National Railway Museum, Port Adelaide
In northwest Adelaide’s Port Adelaide suburb, the National Railway Museum, Port Adelaide pays tribute to all things locomotive. Climb aboard a small train for a ride around the museum; admire steam engines and retro carriages; be immersed in Australia’s rail history; discover a model railway; and stock up on train-related souvenirs at the shop.
A visit to Adelaide's National Railway Museum is an interactive, family-friendly one; visitors can climb aboard steam engines, see dining cars and historic carriages, take a free train ride, and get hands-on with interactive displays. The museum operates the Semaphore Railway ride to Fort Glanville most weekends and for much of high season, and it offers occasional driver experience days on its historic engines. It’s also possible to join a National Railway Museum ghost hunt.
Things to Know Before You Go
Train buffs large and small will love this shrine to the locomotive.
With buttons to press, levers to pull, and a train to ride, the National Railway Museum, Port Adelaide is a great choice for families with children.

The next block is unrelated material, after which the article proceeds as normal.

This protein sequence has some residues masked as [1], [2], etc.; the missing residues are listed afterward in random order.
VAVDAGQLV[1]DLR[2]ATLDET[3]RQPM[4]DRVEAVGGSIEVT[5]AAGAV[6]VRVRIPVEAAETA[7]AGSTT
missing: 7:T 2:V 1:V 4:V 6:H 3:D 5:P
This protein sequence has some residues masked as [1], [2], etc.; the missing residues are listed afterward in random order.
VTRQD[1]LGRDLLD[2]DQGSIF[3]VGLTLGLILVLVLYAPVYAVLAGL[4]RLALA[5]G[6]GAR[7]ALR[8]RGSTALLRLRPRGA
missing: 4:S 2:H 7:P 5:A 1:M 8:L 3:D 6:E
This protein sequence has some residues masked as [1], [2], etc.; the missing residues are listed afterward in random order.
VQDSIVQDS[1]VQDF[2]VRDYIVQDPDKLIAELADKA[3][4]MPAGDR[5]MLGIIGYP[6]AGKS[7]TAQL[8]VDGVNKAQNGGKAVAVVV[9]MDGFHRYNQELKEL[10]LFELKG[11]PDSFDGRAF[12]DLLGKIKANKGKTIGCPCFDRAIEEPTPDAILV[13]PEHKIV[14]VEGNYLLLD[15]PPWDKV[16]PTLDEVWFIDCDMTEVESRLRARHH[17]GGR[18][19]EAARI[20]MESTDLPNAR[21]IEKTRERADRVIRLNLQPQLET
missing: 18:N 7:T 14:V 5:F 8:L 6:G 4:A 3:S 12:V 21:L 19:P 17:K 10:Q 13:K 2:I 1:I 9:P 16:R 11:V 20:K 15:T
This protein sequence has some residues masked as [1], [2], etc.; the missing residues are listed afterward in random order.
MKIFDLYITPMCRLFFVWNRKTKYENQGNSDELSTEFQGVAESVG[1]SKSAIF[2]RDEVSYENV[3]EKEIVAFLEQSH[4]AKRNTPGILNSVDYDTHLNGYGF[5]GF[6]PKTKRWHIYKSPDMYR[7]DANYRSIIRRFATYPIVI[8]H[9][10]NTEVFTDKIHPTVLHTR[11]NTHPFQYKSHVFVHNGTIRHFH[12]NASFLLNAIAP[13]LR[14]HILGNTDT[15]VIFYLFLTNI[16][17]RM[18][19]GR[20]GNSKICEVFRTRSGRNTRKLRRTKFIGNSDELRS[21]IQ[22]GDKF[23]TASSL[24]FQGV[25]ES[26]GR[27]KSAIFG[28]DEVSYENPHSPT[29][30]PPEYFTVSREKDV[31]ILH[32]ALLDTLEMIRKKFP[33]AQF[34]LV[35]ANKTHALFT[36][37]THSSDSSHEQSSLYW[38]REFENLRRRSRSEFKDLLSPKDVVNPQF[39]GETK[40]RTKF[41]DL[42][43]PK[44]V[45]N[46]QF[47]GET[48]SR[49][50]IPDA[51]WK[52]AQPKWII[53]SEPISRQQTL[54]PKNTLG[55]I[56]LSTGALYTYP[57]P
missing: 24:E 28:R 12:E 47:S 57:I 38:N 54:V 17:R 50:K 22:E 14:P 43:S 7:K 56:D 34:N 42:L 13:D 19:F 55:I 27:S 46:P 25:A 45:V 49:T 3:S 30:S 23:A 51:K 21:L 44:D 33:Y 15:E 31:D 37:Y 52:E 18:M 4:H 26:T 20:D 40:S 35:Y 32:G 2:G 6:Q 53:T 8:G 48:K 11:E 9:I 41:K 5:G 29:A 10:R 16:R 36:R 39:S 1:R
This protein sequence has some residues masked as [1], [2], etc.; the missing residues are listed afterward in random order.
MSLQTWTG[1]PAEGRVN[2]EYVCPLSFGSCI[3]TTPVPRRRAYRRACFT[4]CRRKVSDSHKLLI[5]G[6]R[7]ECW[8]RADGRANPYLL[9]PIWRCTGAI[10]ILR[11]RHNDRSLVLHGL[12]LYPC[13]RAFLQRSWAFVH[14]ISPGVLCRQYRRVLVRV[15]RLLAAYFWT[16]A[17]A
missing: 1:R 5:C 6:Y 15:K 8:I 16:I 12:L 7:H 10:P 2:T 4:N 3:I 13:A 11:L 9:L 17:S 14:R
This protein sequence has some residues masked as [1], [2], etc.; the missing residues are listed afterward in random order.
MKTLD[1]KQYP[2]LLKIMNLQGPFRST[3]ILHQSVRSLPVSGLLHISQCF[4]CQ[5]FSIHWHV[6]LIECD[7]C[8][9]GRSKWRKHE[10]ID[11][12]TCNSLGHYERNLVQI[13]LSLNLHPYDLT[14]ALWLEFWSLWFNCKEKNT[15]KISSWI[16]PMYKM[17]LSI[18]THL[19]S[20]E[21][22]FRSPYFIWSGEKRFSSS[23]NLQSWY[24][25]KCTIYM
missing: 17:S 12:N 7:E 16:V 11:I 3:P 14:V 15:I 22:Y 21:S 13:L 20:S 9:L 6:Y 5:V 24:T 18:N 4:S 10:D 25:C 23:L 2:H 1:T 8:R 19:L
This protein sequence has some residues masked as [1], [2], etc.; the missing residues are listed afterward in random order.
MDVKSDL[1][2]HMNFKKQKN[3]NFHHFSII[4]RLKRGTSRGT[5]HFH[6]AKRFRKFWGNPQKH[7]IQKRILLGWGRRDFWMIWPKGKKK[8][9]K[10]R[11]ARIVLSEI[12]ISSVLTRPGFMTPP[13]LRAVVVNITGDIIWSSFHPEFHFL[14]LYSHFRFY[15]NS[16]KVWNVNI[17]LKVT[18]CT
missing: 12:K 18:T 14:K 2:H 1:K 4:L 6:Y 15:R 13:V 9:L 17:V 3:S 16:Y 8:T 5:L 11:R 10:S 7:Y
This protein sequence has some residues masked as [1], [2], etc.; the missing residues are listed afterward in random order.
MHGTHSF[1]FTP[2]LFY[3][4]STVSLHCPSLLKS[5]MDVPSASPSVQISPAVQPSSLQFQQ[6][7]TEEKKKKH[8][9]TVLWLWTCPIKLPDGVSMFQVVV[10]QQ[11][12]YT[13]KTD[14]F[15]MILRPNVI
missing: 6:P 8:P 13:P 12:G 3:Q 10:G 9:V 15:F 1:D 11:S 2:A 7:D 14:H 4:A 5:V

Consider bringing a picnic as food options are limited to vending machines.
Prices are family-friendly: Children under 5 go free, those between 5 and 15 get discounted admission, and there's a family package rate.
The National Railway Museum is wheelchair accessible, with free wheelchairs, accessible bathrooms, and parking reserved for disabled people.
How to Get There
Once the goods shed of Port Adelaide docks station, the National Railway Museum sits in a heritage area of the Port Adelaide suburb, about eight miles (13 kilometers) northwest of central Adelaide. Catch the train from Adelaide Railway Station to Port Adelaide Railway Station—it's less than a 15-minute walk—or take a bus, including the 230 and 254 from King William Street. Alternatively, free parking is available nearby.
When to Get There
The National Railway Museum is open from morning until afternoon seven days a week, closing on Christmas Day and opening at noon on Anzac Day (April 25). Weekends, especially over Australian school holidays, are busy; older railway buffs will prefer the lower volume during the week.
The Tea and Sugar Train
Railways played a major role in opening up the large and sparsely populated nation of Australia, with the first lines completed during the 1850s. Adelaide's National Railway Museum holds part of one of Australia’s most-loved trains, the Tea and Sugar, which serviced remote communities. The train brought mail, fresh meat, banking, medical services, and even theater performances to South Australia and Western Australia between 1915 and 1996.
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